Sonia Kovalevsky was the most widely known Russian mathematician of the 19th century as well as an advocate for women’s rights and the first modern European woman to attain a full professorship.
It’s no wonder that well over a century later, she is celebrated worldwide. There are high school math days and lectures, one of the most prestigious being the Kovalevsky Lecture, delivered annually at the meeting of the Society for Industrial and Applied Mathematics (SIAM).
At this year’s meeting July 11-15 in Boston, Tulane University mathematics professor Lisa Fauci will give the lecture, having been chosen for the honor by SIAM and the Association for Women in Mathematics “for her pioneering contributions to mathematical and computational modeling of aquatic locomotion, microorganism motility and fluid dynamics of human reproduction.”
Lisa Fauci boasts a history of service to the mathematical community and a legacy of mentoring early career scientists and women in mathematics.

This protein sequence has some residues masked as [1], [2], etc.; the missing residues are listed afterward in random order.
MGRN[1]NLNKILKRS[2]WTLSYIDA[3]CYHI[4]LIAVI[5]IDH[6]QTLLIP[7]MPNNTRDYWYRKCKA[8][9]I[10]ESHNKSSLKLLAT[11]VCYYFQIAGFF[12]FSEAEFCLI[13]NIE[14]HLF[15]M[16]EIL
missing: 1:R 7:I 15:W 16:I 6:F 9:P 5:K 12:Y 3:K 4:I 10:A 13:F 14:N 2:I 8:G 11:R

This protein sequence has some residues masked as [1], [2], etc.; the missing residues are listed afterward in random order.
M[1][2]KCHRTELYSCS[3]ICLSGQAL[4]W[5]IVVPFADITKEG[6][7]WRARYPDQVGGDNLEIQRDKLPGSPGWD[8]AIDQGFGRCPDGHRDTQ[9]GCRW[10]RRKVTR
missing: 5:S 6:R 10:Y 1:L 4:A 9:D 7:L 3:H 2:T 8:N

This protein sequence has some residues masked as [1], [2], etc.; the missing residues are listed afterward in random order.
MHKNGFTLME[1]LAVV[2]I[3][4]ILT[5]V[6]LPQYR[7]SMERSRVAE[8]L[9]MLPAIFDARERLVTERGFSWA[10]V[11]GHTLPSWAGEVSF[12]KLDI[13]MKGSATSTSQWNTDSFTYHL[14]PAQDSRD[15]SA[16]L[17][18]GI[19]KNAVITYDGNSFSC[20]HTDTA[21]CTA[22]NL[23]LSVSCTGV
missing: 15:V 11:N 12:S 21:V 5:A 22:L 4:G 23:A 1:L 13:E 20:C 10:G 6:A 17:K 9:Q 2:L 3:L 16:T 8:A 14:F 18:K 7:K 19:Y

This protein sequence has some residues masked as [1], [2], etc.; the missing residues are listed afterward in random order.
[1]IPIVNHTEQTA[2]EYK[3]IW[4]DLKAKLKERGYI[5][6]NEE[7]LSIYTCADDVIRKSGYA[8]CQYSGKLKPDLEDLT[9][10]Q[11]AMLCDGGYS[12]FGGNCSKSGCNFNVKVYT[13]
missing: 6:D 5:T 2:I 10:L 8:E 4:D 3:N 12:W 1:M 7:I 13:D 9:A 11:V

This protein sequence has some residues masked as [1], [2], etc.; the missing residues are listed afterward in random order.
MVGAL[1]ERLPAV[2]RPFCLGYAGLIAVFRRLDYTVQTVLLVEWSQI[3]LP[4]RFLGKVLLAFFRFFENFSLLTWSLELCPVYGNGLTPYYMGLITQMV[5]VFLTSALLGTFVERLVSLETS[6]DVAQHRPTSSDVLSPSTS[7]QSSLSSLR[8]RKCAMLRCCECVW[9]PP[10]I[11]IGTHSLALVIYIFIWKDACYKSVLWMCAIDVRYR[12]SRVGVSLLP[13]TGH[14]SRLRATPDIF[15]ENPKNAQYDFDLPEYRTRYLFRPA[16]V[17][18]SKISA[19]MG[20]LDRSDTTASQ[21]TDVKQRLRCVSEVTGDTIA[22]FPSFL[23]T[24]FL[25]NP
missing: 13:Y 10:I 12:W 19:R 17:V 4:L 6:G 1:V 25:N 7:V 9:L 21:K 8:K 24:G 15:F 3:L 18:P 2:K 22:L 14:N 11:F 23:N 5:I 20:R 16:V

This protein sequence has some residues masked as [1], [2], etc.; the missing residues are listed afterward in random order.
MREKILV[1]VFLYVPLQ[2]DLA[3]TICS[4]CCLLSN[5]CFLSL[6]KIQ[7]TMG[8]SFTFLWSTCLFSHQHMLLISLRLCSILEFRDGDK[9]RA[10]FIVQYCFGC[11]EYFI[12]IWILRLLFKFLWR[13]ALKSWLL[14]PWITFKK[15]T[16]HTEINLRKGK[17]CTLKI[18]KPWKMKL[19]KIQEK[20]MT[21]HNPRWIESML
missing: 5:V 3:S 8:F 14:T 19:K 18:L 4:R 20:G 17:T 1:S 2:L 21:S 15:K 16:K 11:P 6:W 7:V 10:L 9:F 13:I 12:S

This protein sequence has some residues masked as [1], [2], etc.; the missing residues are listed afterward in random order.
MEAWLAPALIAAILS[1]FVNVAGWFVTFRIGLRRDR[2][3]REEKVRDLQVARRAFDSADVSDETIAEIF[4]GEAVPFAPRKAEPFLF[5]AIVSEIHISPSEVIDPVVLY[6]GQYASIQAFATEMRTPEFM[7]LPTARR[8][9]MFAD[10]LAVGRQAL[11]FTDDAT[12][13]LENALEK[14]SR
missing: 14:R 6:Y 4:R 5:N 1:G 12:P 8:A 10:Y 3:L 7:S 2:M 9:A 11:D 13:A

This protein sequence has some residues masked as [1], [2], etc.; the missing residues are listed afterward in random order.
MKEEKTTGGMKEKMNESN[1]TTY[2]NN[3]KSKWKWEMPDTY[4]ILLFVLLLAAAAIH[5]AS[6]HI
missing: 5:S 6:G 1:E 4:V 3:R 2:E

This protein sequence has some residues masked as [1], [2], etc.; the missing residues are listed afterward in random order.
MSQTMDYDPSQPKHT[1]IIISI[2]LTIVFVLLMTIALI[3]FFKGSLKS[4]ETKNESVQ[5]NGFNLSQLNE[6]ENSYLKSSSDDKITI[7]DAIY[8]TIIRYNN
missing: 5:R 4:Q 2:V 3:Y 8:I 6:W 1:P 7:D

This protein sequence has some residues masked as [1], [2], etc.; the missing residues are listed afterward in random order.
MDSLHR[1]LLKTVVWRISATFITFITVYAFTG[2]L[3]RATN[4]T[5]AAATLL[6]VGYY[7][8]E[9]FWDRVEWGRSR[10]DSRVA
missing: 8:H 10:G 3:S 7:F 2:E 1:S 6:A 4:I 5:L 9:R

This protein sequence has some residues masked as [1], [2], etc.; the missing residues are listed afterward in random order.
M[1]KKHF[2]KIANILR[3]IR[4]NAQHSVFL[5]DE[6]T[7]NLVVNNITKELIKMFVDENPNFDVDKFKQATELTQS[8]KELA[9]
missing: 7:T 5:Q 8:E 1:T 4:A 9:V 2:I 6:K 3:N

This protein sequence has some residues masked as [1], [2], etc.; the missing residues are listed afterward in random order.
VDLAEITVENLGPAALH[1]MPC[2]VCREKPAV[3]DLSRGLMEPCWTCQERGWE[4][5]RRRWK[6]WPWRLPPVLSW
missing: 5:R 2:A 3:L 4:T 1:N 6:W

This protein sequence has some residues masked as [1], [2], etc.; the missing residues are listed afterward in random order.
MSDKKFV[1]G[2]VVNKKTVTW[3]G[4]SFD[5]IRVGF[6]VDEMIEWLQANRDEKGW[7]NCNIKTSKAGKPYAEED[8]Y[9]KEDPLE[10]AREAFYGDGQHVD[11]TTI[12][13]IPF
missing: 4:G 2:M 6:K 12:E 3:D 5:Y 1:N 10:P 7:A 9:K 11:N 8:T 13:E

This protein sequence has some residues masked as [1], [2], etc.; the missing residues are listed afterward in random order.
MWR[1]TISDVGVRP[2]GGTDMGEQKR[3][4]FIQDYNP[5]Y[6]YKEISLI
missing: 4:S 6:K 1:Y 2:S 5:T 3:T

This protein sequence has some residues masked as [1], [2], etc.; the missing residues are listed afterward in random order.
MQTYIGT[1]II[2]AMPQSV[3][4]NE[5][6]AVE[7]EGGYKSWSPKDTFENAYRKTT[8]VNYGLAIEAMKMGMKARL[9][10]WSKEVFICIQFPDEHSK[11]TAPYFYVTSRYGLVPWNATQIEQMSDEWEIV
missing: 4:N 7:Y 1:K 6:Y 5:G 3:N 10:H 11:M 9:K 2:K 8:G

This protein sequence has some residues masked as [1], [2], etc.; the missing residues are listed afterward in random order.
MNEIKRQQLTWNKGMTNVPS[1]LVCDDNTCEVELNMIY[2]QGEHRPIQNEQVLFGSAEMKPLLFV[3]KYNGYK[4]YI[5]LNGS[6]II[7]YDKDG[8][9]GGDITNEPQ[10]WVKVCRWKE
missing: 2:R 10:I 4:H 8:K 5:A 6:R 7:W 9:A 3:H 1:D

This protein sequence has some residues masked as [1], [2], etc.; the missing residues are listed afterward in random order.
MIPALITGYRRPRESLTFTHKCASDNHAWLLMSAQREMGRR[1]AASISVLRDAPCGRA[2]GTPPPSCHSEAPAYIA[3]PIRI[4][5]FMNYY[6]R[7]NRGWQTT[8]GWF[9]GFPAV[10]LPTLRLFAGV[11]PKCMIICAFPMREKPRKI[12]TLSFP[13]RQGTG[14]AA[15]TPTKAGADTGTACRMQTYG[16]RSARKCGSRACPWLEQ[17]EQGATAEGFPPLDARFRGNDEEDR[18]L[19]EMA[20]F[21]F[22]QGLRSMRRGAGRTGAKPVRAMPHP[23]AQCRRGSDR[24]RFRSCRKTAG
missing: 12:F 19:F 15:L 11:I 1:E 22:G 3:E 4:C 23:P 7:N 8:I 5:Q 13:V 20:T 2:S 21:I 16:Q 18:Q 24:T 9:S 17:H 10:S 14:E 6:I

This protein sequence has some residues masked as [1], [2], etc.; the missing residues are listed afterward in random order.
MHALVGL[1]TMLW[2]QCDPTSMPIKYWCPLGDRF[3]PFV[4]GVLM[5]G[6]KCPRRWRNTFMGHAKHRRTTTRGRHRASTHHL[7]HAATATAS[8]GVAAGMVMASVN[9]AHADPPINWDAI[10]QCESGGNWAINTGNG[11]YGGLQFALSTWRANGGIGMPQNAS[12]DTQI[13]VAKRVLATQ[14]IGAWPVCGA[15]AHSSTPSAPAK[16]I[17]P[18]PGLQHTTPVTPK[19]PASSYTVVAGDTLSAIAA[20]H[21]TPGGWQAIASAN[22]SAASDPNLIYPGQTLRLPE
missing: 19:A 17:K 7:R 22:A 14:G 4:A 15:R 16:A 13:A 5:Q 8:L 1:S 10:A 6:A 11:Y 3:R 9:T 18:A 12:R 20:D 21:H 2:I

She will speak on the “the biofluids of reproduction.”
“It’s a joint prize from both organizations,” Fauci said. “It highlights the importance of applied math and scientific research and at the same time it honors the contribution of women in applied mathematics.”
Fauci’s career combines rigorous asymptotic analysis and biological data to validate computational models. She boasts a history of service to the mathematical community and a legacy of mentoring early career scientists and women in mathematics.
She is a prolific researcher who collaborates extensively with other applied mathematicians, computational scientists and experimental biologists and has an impressive list of publications. For the last 28 years, her research has been funded by an uninterrupted string of federal grants from the National Science Foundation, the U.S. Department of Energy, the National Institutes of Health, the Army Research Office and the Gulf of Mexico Research Initiative. She has given lectures on biological fluid dynamics throughout the world.
Fauci said she is especially honored to deliver the Kovalevsky Lecture, as it honors one of the world’s most brilliant mathematicians.